(BEIRUT) — Syrian military aircraft dropped barrels bombs on rebel-held areas in the northern city of Aleppo on Saturday, killing at least 15, as a truce broke down between government troops and opposition fighters in the central city of Homs and halted the entry of aid to areas besieged over a year, activists said.
The Aleppo bombings are a key part of a weeks-long campaign by President Bashar Assad’s forces to wrest control of the city, parts of which were seized by rebels in mid-2012.
Activists say the massive barrel bombs often clear the way for a government advance. But the crude weapons — cylinders packed with explosives and shrapnel dropped usually from helicopters — cannot be targeted precisely and they have killed hundreds of civilians.
At least five such bombs exploded on roads in the adjacent areas of Masaken Hanano and Haidariyeh, said Mohammed Wissam of the Aleppo Media Center. The activist collective, the Local Coordination Committees, also reported the bombings.
Wissam said four people were killed in Masaken Hanano and another 11 were killed in Haidariyeh.
Video footage of one incident started with a thundering explosion followed by a column of smoke billowing to the sky. Men rushed about a damaged building, pulling out smashed bodies. They carried them on makeshift stretchers of cardboard and blankets, laying the dead on a sidewalk. One man placed a severed limb next to a sprawled body. Men rushed to an ambulance carrying a white sheet laden with body parts; they said they had collected four bodies.
The videos could not be independently authenticated but appeared genuine and corresponded with Associated Press reporting of the event.
Thousands of civilians have fled other pummeled rebel-held areas, said activist Wissam. Their numbers add to the millions who have been displaced during Syria’s three-year uprising that began as largely peaceful demonstrations in March 2011.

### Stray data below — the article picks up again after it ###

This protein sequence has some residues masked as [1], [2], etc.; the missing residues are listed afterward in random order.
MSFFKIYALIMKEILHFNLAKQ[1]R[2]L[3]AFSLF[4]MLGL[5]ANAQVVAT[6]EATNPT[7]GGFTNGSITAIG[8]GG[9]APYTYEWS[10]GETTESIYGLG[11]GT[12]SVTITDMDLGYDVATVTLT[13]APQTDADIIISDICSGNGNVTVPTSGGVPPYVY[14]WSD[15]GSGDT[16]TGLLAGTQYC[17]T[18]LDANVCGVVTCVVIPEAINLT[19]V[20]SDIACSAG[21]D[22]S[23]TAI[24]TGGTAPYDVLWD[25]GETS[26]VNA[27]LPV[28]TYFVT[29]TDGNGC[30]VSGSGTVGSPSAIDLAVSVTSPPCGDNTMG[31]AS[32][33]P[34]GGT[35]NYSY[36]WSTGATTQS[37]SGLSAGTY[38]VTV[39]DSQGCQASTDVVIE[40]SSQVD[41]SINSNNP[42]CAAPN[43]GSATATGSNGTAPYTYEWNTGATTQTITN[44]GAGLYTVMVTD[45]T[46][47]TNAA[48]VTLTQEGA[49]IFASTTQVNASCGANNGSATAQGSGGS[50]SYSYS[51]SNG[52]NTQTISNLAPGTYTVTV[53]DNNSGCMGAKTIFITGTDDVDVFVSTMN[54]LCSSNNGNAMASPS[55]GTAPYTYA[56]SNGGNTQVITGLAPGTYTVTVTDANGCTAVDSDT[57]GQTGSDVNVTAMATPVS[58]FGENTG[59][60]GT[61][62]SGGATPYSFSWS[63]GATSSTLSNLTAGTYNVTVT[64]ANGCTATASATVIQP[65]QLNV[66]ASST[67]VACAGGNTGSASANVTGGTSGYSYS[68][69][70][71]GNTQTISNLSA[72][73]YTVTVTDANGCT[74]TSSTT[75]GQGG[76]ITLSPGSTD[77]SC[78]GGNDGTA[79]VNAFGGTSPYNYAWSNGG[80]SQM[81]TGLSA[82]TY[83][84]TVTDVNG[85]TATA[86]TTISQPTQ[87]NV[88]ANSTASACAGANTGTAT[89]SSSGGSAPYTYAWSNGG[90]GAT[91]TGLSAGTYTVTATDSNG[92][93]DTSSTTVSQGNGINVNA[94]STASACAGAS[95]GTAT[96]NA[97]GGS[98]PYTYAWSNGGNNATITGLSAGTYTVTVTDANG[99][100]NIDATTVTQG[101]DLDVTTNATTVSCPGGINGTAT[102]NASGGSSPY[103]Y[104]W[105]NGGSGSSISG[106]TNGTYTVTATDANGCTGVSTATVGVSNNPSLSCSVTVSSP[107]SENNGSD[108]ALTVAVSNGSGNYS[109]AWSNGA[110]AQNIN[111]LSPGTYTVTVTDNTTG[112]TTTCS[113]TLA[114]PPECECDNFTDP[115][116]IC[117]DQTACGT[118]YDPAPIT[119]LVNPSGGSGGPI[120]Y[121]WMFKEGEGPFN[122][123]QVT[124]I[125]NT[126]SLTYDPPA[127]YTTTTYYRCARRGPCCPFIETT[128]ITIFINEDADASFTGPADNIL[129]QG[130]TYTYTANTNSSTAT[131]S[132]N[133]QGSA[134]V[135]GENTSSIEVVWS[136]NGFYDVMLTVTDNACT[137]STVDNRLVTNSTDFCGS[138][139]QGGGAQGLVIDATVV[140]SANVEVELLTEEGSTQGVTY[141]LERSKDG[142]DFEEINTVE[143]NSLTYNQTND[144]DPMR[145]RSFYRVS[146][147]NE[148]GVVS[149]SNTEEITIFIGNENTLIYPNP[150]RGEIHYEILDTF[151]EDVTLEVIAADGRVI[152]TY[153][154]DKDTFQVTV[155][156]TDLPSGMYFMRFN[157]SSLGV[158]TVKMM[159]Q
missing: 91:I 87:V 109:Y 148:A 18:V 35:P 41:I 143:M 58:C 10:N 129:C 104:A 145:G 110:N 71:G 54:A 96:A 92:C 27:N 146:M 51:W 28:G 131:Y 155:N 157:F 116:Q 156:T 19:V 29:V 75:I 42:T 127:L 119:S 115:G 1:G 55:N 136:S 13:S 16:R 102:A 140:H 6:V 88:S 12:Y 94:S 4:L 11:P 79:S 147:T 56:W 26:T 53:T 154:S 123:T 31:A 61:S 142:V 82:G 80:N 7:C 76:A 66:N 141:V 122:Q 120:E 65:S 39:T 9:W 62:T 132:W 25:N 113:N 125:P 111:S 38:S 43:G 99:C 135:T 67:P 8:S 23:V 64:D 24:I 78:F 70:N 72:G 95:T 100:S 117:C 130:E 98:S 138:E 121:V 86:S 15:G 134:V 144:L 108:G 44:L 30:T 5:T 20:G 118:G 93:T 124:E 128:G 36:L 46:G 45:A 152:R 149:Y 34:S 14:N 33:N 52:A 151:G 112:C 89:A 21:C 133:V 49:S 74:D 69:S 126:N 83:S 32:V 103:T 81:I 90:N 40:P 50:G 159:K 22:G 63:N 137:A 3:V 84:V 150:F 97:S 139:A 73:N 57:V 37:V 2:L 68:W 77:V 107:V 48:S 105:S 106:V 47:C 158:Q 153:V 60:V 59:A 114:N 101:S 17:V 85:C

Also Saturday, the Britain-based Syrian Observatory for Human Rights said they had counted 16 people killed, including five children and a woman, in a government-controlled part of Aleppo. The incidence occurred on Friday, said the Observatory, which relies on a network of activists on the ground.
Armed rebels often fire mortar rounds and other explosives toward rival neighborhoods.
Syrian opposition activists in exile and government officials are expected to meet Feb. 10 in Switzerland to continue tense negotiations over how to end their country’s civil war.
As a goodwill gesture, Syrian government forces agreed to partially lift a year-long siege they have maintained on rebel-held blockaded areas of the central city of Homs. They reached a three-day truce with rebels, allowing the evacuation of civilians and the bringing in of food shipments.
But aid that was expected to enter on Saturday was halted after fighting broke out.
A Homs activist who identified himself as Samer al-Homsy said Syrian government forces fired 11 rockets toward the rebel-held Hamidiyeh quarter of the city, halting the shipments.
The Homs governor said rebels fired mortar rounds at a nearby police station. Governor Talal Barazzi spoke to the Syrian state news agency.
On Friday, 83 children, women and elderly people on wheelchairs were evacuated from besieged neighborhoods of Homs, according to numbers issued by the United Nations.
Homs, one of the first areas to rise up against Assad in 2011, has been particularly hard hit. Over the past year, the government has regained control over much of the city, except for a few neighborhoods in the historic center, where rebels are holed up.
U.N. official Khaled al-Masri said they had positioned “food, medical and other basic supplies for immediate delivery.”